Charter school war could go national
Charter school war could go national
Gov. Andrew Cuomo is winning the battle in New York, but what about your state?
(Photo: Tim Roske, AP)
New York City's celebrated new mayor and the state's famous governor just hammered out a truce over charter schools that most people probably assume only matters in that state. They are wrong.
The drama started when the ultra-liberal mayor, Bill de Blasio, decided to crack down on charter schools— publicly funded, independently operated schools that he considers a threat to traditional schools. Then, the centrist liberal governor, Andrew Cuomo, mounted a strong defense of charters, not only blunting the attack but also boosting funding for charters. A win-win for Cuomo and charters.
That fact that a governor like Andrew Cuomo, someone mentioned as a future presidential contender, came out so strongly in support of charter schools is something that won't go unnoticed nationally.
Congress is definitely paying attention. The House education committee is scheduled to update the federal Charter Schools Program — an update which would increase the share of program funds used to support facilities for charters. Do you really think conservative House members will allow themselves to be outdone by a liberal New York governor?
And then there are impacts in Democrat-leaning states. In nearby Connecticut, a state with weak charter school laws, the governor and legislature have to be wondering about whether the time is right to move in New York's direction.
In Massachusetts, Democrats may be rethinking their opposition to a law allowing high performing charters to expand. If Cuomo was willing to stand tall, does that make Gov. Deval Patrick look like, well, something less than tall? Um, yes.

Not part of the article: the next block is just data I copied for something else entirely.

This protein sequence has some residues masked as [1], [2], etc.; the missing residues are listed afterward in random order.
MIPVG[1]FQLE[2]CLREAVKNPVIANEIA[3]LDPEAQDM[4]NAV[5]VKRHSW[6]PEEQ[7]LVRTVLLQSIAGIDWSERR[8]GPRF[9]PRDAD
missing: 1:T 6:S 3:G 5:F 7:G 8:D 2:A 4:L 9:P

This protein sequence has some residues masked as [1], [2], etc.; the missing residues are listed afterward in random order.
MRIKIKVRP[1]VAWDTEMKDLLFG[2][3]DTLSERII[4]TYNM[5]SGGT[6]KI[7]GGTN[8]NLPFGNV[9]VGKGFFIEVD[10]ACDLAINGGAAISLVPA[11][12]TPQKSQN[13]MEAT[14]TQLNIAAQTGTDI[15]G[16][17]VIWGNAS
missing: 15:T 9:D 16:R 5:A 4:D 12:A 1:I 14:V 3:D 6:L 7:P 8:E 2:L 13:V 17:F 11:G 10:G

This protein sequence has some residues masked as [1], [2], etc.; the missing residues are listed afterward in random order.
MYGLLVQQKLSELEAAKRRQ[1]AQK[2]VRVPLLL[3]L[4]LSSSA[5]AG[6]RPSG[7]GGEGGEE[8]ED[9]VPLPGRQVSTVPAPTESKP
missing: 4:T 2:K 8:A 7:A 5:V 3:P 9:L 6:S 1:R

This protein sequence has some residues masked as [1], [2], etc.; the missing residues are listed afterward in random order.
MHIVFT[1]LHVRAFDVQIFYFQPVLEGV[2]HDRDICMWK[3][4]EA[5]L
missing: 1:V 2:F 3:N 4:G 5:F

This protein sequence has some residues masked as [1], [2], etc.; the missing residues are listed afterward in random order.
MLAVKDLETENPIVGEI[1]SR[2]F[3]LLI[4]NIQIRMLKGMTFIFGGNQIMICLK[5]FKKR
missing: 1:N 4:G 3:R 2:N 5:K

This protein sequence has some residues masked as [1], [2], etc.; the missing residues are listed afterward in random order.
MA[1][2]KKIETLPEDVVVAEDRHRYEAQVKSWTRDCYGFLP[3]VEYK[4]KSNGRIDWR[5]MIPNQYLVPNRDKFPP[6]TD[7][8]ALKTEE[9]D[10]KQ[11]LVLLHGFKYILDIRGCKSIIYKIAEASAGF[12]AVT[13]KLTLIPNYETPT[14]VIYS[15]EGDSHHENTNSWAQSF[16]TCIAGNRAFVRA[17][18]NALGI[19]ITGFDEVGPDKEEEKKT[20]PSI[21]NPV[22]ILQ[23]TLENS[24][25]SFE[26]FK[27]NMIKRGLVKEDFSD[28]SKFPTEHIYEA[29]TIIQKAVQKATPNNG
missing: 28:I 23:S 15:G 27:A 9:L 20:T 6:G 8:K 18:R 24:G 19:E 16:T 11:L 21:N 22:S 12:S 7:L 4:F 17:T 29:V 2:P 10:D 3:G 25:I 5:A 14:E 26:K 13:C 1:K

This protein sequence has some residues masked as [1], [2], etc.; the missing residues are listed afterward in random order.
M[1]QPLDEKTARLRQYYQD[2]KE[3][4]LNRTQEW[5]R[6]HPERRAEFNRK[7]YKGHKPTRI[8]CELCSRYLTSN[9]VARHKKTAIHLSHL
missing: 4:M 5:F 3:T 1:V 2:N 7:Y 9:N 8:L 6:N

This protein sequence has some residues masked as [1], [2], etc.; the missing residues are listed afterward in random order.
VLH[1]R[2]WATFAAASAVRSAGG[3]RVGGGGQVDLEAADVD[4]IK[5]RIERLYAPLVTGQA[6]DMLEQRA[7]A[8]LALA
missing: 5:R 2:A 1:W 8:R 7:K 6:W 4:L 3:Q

Several Republican governors, some of whom remain a bit wishy washy on charters, will feel a bit skunked. In Pennsylvania andTennessee, the governors have to be wondering: Why are we letting a Democratic governor like Cuomo make us look passive, maybe even a little wimpy, on charters?
On the flip side of the political picture, in progressive enclaves across the country, places where New York City's Mayor Bill de Blasio is regarded as the brightest political prospect they've seen in years, political leaders have to be wondering what went wrong. If the incredibly popular de Blasio got slam dunked while attempting a modest charters trim back, what hope do they have?
The most significant part of the "treaty" that emerged from Albany is facilities funding. This is Cuomo saying flatly that charter schools are just as "public" and deserving of money for buildings as traditional school districts.
Until now, charter school critics — the unions and superintendents who see charters as intruders — have successfully painted charters as part of a nefarious "privatization" movement. Definitely unworthy of public school buildings. (Just how union presidents and school chiefs came to view themselves as the true public and charters as something else is unclear, but that's the way it is.)
Cuomo's strong steps could also end the fiction that charter schools are some kind of "experiment" tolerated only to pass lessons on to traditional schools — and therefore should not be allowed to expand. That hasn't been valid for years, not since it became clear that most traditional school leaders studiously ignore lessons-learned from charter schools.
It's not that charter schools are America's great education salvation. On average, they perform only a little better than regular schools. But the top charters, let's say the top 15%, maybe even the top quarter, are doing something special. They are succeeding with low-income minority kids in ways never before seen. They are not antidotes to poverty, but they demonstrate that poverty alone can't entirely predict academic outcomes. Schools matter, at least the good ones.
In recent years these top charters have shown they can partner with regular school districts in ways that help both. If de Blasio ever visited schools in Denver or the Spring Branch district in Houston, he might start rethinking his hostility toward charters. They could help him achieve his goal of narrowing the gap between the haves and have-nots.
As it turns out, de Blasio's botched attack on charters may end up doing a lot of good for urban students in several states. Maybe even in New York.
Richard Whitmire, author of On the Rocketship:How High Performing Charter Schools are Pushing the Envelope, is working on a book about education politics.